Caterina Edwards LoVerso (born 1948) is a Canadian writer and teacher. Edwards was born in Earls Barton, England. Her mother was born in Venice, Italy, and her father is from a Welsh and English family. Edwards eventually moved to Calgary and later attended the University of Alberta in Edmonton where she earned a B.A. in English. She then went on to complete a Master of Arts in Creative Writing. After attending the University of Alberta, Caterina Edwards married an American student of Sicilian origin, who later settled in Edmonton to start a family. Shortly after this time, Edwards' published short stories in literary journals, and anthologies, which has continued to this day.
1948 (age 69–70)|
Earls Barton, England
|Occupation||Writer & Teacher|
Edwards was the first Italian-Canadian woman writer in western Canada. In 1982 The Lion’s Mouth was the first Canadian novel to combine ethnicity with feminism. In 1986,Terra Straniera was the first play about Italian immigrants in the Canadian Prairies. This play was later published as Homeground (1990), which was Edward’s second book. This story was about a woman writer, who moved to the Canadian Prairies, and had the freedom to experiment with different genres in short stories, novellas, novels, a play and essays.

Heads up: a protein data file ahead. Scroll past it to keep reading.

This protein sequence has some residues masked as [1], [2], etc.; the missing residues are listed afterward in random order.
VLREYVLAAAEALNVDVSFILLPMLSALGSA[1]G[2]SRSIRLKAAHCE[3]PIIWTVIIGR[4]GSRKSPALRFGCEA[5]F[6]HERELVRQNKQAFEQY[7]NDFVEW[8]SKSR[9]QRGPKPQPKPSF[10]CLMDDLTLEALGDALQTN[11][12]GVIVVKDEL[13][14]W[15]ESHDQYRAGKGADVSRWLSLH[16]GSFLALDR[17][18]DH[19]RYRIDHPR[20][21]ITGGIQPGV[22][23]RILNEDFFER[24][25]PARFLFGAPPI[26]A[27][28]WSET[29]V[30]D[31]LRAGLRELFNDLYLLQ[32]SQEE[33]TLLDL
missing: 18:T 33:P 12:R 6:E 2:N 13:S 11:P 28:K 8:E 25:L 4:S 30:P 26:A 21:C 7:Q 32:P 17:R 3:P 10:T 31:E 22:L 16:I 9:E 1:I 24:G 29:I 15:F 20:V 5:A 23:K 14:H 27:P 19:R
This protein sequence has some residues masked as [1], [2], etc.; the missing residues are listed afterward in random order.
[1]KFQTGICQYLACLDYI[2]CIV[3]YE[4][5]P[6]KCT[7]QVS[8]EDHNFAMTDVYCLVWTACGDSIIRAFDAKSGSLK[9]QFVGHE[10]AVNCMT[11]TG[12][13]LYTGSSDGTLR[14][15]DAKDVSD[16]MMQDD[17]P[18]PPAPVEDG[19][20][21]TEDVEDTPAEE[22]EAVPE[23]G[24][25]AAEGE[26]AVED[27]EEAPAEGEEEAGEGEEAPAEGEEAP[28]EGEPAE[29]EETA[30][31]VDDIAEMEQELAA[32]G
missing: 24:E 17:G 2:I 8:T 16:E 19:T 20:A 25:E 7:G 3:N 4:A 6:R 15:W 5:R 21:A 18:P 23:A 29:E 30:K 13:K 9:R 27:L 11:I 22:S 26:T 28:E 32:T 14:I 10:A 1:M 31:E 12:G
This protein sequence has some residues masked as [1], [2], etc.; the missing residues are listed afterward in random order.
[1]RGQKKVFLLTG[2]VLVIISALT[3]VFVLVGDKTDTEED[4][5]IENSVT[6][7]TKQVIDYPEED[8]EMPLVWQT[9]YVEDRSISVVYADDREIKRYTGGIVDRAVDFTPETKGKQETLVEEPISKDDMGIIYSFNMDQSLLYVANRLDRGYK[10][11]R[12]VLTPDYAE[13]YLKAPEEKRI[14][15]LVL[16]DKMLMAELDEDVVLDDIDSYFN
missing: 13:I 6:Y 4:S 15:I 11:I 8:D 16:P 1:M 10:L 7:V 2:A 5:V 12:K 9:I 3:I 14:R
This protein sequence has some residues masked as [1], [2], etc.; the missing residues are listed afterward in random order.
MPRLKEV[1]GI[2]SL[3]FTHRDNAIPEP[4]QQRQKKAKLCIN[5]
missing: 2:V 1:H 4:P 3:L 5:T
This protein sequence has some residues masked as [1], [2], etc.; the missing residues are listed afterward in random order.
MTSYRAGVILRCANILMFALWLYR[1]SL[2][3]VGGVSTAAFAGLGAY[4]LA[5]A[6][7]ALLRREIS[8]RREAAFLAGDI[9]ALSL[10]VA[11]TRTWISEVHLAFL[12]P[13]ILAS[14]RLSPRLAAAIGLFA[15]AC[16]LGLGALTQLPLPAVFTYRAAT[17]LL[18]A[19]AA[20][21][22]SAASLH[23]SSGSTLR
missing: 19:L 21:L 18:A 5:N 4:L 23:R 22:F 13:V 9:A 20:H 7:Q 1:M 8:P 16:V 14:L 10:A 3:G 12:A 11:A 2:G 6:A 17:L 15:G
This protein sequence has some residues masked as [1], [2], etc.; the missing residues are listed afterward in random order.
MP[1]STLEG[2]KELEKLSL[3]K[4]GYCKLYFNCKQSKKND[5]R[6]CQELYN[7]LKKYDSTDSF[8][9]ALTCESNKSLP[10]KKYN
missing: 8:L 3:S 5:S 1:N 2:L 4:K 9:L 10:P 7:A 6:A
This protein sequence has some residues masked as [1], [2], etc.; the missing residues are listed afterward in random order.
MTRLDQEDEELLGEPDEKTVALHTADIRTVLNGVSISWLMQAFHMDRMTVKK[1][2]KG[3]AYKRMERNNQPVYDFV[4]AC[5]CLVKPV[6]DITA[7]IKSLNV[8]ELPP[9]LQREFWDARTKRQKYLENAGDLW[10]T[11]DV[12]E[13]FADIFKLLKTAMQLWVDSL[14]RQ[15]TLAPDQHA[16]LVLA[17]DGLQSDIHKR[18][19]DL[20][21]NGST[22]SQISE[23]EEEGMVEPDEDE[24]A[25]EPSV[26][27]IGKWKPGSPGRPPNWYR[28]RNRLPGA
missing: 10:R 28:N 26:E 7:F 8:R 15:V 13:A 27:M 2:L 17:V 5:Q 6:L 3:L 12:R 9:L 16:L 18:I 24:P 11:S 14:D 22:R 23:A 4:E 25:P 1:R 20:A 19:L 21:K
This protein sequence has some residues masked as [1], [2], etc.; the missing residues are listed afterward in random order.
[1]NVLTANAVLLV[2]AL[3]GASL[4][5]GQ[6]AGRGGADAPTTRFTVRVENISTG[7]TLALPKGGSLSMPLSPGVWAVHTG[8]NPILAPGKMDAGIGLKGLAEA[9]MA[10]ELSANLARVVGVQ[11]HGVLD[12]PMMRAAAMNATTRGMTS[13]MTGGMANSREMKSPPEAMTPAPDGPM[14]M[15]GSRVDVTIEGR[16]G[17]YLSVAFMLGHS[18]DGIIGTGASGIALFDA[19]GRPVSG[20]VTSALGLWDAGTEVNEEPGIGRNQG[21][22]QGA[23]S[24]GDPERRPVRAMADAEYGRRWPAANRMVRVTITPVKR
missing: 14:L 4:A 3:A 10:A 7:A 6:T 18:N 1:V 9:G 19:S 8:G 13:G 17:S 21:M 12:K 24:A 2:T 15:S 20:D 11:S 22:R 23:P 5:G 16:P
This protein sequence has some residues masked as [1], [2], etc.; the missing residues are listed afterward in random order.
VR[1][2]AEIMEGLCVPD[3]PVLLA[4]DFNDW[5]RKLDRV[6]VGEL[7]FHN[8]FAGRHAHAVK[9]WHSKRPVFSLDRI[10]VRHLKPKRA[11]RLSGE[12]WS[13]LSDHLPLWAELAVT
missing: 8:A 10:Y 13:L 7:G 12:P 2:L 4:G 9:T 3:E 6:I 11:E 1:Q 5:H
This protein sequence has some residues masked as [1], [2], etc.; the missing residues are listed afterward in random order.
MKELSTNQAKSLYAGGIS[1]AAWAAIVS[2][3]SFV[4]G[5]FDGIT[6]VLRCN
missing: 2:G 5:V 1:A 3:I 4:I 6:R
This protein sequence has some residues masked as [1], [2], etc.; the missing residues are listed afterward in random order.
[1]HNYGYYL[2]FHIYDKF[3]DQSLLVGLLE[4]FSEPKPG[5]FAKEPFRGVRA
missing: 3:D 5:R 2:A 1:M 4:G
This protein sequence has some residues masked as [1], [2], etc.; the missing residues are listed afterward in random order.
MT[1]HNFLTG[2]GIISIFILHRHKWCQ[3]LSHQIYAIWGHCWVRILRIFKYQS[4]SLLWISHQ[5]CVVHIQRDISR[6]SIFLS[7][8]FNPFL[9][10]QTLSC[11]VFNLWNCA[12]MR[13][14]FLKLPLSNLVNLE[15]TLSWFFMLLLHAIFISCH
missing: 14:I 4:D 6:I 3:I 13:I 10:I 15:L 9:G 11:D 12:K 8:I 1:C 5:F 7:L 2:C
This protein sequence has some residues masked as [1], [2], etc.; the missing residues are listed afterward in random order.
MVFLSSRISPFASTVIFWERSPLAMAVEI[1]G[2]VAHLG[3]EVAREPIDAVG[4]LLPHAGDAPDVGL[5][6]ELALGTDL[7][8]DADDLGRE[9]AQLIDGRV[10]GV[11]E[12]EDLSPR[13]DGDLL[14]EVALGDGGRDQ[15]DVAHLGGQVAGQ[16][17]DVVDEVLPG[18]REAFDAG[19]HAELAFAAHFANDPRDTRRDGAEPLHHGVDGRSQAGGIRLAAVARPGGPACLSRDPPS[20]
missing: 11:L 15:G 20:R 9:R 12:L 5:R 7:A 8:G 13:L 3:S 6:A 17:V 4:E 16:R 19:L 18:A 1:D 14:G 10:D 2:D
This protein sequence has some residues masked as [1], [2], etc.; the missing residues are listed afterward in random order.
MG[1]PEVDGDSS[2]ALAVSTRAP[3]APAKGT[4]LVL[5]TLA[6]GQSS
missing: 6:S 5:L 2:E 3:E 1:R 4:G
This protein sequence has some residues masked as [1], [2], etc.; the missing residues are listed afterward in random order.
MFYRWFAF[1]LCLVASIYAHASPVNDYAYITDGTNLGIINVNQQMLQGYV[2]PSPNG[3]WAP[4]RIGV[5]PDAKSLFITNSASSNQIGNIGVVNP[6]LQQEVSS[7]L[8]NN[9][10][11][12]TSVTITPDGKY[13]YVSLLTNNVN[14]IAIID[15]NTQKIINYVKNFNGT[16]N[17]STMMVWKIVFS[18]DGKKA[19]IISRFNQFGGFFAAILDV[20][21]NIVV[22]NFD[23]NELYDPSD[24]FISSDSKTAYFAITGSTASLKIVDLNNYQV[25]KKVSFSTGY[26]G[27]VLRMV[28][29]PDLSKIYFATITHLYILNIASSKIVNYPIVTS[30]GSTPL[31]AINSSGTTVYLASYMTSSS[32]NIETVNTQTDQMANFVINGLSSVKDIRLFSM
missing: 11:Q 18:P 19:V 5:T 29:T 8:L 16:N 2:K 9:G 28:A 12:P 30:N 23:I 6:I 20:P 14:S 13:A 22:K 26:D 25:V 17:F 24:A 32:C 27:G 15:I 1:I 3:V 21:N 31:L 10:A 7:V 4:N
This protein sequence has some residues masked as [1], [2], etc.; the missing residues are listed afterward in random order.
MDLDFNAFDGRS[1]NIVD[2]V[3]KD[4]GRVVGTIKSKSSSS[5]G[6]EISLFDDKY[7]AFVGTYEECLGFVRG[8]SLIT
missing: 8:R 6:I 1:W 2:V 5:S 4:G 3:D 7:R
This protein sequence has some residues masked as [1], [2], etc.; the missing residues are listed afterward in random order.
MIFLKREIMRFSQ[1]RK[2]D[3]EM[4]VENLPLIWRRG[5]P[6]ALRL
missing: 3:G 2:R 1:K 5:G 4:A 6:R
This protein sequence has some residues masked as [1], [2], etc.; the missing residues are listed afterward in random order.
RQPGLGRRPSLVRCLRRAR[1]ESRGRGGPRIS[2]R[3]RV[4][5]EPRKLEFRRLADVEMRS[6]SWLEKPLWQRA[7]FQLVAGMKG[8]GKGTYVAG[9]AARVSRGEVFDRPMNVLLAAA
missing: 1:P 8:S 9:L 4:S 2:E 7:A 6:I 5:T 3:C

For many years Caterina Edwards has taught English and creative writing at institutions in Edmonton such as Grant MacEwan Community College, the University of Alberta and Athabasca University. She combines two of her major interests into her teachings, which include, her own writing and encouraging other writers. The conflicts that relate to Edwards' life are similar to the conflicts reflected in the characters of her books.
When Edwards was asked about the inspiration of her latest book, Finding Rosa she replied,
“I wanted to make sense of my relationship with my mother. This required discovering her past. That led me to search for the history of the place where she was born. I felt the connection between the personal and the public, between memory and history, before I understood it.”
In an interview in 2008, Edwards states “that the biggest challenge for writing Finding Rosa', was to find a proper structure.” Throughout her years of writing she claims that writer-friends have criticized her for having “no narrative through line” in her writings. She goes on to explain that it had taken a few years for her to figure out how to interweave the story of her mother with life story and history.
Edwards has a sense of regionalism towards the Canadian Prairies in her novels which she tries not to limit her appeal to the rest of Canada. Some critics say that Edwards writes in the realist tradition, just like other regional authors.